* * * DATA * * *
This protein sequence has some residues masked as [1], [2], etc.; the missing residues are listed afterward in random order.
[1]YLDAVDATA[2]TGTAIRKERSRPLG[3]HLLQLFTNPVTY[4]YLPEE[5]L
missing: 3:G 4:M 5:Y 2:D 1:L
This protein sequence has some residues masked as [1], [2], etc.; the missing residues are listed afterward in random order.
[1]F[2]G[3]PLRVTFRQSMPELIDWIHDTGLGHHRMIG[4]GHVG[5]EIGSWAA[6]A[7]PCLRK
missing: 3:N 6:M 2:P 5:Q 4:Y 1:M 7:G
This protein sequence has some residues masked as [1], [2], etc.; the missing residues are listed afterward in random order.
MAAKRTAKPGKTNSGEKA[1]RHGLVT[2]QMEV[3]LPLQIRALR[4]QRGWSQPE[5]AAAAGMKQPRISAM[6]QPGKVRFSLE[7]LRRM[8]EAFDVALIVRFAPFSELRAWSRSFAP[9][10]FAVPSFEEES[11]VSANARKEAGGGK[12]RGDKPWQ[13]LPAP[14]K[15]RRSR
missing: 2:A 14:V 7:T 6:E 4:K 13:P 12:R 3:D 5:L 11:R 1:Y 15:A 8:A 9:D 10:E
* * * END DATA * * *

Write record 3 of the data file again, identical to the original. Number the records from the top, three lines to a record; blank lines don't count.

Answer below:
This protein sequence has some residues masked as [1], [2], etc.; the missing residues are listed afterward in random order.
MAAKRTAKPGKTNSGEKA[1]RHGLVT[2]QMEV[3]LPLQIRALR[4]QRGWSQPE[5]AAAAGMKQPRISAM[6]QPGKVRFSLE[7]LRRM[8]EAFDVALIVRFAPFSELRAWSRSFAP[9][10]FAVPSFEEES[11]VSANARKEAGGGK[12]RGDKPWQ[13]LPAP[14]K[15]RRSR
missing: 2:A 14:V 7:T 6:E 4:K 13:P 12:R 3:D 5:L 11:R 1:Y 15:A 8:A 9:D 10:E